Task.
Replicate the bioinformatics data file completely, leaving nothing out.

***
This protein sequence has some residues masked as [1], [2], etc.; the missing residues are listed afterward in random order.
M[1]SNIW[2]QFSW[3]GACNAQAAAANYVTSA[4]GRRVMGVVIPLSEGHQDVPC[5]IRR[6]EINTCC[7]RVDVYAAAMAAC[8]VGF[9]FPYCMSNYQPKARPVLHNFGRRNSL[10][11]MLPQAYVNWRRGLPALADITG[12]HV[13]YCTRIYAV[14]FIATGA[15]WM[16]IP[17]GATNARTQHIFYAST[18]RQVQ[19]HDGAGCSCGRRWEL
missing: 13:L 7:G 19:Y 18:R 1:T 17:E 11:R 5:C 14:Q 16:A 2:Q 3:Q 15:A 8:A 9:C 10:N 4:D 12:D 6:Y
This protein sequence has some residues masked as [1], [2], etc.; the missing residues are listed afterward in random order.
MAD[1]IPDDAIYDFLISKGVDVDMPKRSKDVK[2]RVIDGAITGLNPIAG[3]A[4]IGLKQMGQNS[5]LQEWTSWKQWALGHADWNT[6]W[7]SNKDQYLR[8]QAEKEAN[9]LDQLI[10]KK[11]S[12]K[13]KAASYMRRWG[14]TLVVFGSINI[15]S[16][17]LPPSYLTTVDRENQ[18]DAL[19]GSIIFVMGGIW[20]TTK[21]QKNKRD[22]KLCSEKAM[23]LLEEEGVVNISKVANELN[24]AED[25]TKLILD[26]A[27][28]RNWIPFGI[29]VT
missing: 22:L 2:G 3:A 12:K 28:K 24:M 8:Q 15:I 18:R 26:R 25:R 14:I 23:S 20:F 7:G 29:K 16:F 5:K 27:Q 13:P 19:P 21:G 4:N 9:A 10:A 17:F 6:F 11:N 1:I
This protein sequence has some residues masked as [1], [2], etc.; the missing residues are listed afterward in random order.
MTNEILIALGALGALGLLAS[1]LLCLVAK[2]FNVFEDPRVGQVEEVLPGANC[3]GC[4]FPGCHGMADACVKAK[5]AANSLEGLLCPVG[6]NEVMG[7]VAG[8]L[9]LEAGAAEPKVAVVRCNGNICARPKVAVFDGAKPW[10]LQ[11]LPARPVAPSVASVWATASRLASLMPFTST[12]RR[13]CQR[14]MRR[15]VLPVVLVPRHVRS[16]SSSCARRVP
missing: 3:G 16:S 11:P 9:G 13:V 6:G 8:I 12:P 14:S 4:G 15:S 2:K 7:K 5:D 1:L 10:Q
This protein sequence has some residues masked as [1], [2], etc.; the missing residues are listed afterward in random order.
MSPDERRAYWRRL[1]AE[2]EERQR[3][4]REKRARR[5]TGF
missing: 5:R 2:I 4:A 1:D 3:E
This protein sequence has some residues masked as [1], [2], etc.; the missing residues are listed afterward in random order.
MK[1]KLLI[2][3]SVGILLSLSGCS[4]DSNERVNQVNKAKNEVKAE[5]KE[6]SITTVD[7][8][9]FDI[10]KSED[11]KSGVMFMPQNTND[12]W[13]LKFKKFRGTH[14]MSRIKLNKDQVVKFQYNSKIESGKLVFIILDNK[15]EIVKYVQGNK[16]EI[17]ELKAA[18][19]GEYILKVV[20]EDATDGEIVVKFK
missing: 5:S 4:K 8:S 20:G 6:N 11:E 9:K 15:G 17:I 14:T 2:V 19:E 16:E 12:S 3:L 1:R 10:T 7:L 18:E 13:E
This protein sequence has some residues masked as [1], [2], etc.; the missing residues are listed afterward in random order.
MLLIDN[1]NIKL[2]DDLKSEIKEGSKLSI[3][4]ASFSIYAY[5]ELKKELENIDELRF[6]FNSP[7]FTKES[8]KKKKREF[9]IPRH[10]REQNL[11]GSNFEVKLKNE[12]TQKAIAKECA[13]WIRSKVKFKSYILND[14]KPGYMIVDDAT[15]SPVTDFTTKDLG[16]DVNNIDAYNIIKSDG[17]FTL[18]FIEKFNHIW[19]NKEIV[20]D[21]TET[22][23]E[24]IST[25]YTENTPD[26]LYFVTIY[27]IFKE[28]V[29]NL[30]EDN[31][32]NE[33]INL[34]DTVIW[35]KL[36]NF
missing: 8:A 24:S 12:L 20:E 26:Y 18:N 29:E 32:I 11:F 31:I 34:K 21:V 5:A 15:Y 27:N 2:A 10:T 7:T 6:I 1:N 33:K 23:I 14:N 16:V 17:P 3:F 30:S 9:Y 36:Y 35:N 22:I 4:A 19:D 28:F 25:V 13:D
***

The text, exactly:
This protein sequence has some residues masked as [1], [2], etc.; the missing residues are listed afterward in random order.
M[1]SNIW[2]QFSW[3]GACNAQAAAANYVTSA[4]GRRVMGVVIPLSEGHQDVPC[5]IRR[6]EINTCC[7]RVDVYAAAMAAC[8]VGF[9]FPYCMSNYQPKARPVLHNFGRRNSL[10][11]MLPQAYVNWRRGLPALADITG[12]HV[13]YCTRIYAV[14]FIATGA[15]WM[16]IP[17]GATNARTQHIFYAST[18]RQVQ[19]HDGAGCSCGRRWEL
missing: 13:L 7:G 19:Y 18:R 1:T 17:E 11:R 5:C 14:Q 16:A 2:Q 3:Q 15:A 8:A 9:C 10:N 4:D 12:D 6:Y
This protein sequence has some residues masked as [1], [2], etc.; the missing residues are listed afterward in random order.
MAD[1]IPDDAIYDFLISKGVDVDMPKRSKDVK[2]RVIDGAITGLNPIAG[3]A[4]IGLKQMGQNS[5]LQEWTSWKQWALGHADWNT[6]W[7]SNKDQYLR[8]QAEKEAN[9]LDQLI[10]KK[11]S[12]K[13]KAASYMRRWG[14]TLVVFGSINI[15]S[16][17]LPPSYLTTVDRENQ[18]DAL[19]GSIIFVMGGIW[20]TTK[21]QKNKRD[22]KLCSEKAM[23]LLEEEGVVNISKVANELN[24]AED[25]TKLILD[26]A[27][28]RNWIPFGI[29]VT
missing: 22:L 2:G 3:A 12:K 28:K 24:M 8:Q 15:I 18:R 26:R 25:R 14:I 23:S 20:F 7:G 29:K 16:F 5:K 27:Q 13:P 19:P 21:G 4:N 9:A 10:A 17:F 6:F 11:N 1:I
This protein sequence has some residues masked as [1], [2], etc.; the missing residues are listed afterward in random order.
MTNEILIALGALGALGLLAS[1]LLCLVAK[2]FNVFEDPRVGQVEEVLPGANC[3]GC[4]FPGCHGMADACVKAK[5]AANSLEGLLCPVG[6]NEVMG[7]VAG[8]L[9]LEAGAAEPKVAVVRCNGNICARPKVAVFDGAKPW[10]LQ[11]LPARPVAPSVASVWATASRLASLMPFTST[12]RR[13]CQR[14]MRR[15]VLPVVLVPRHVRS[16]SSSCARRVP
missing: 3:G 16:S 11:P 9:G 13:V 6:G 8:I 12:P 14:S 4:G 15:S 2:K 7:K 5:D 1:L 10:Q
This protein sequence has some residues masked as [1], [2], etc.; the missing residues are listed afterward in random order.
MSPDERRAYWRRL[1]AE[2]EERQR[3][4]REKRARR[5]TGF
missing: 5:R 2:I 4:A 1:D 3:E
This protein sequence has some residues masked as [1], [2], etc.; the missing residues are listed afterward in random order.
MK[1]KLLI[2][3]SVGILLSLSGCS[4]DSNERVNQVNKAKNEVKAE[5]KE[6]SITTVD[7][8][9]FDI[10]KSED[11]KSGVMFMPQNTND[12]W[13]LKFKKFRGTH[14]MSRIKLNKDQVVKFQYNSKIESGKLVFIILDNK[15]EIVKYVQGNK[16]EI[17]ELKAA[18][19]GEYILKVV[20]EDATDGEIVVKFK
missing: 5:S 4:K 8:S 20:G 6:N 11:E 9:K 15:G 17:I 14:T 2:V 19:E 16:E 12:S 3:L 1:R 10:T 7:L 18:E 13:E
This protein sequence has some residues masked as [1], [2], etc.; the missing residues are listed afterward in random order.
MLLIDN[1]NIKL[2]DDLKSEIKEGSKLSI[3][4]ASFSIYAY[5]ELKKELENIDELRF[6]FNSP[7]FTKES[8]KKKKREF[9]IPRH[10]REQNL[11]GSNFEVKLKNE[12]TQKAIAKECA[13]WIRSKVKFKSYILND[14]KPGYMIVDDAT[15]SPVTDFTTKDLG[16]DVNNIDAYNIIKSDG[17]FTL[18]FIEKFNHIW[19]NKEIV[20]D[21]TET[22][23]E[24]IST[25]YTENTPD[26]LYFVTIY[27]IFKE[28]V[29]NL[30]EDN[31][32]NE[33]INL[34]DTVIW[35]KL[36]NF
missing: 8:A 24:S 12:L 20:E 26:Y 18:N 29:E 32:I 11:F 31:I 34:K 21:V 5:A 15:Y 27:N 2:A 10:T 7:T 6:I 1:N 33:K 23:I 14:N 16:V 17:P 3:F 30:S 9:Y 36:Y 35:N 22:I 4:A 19:D 28:F 25:V 13:D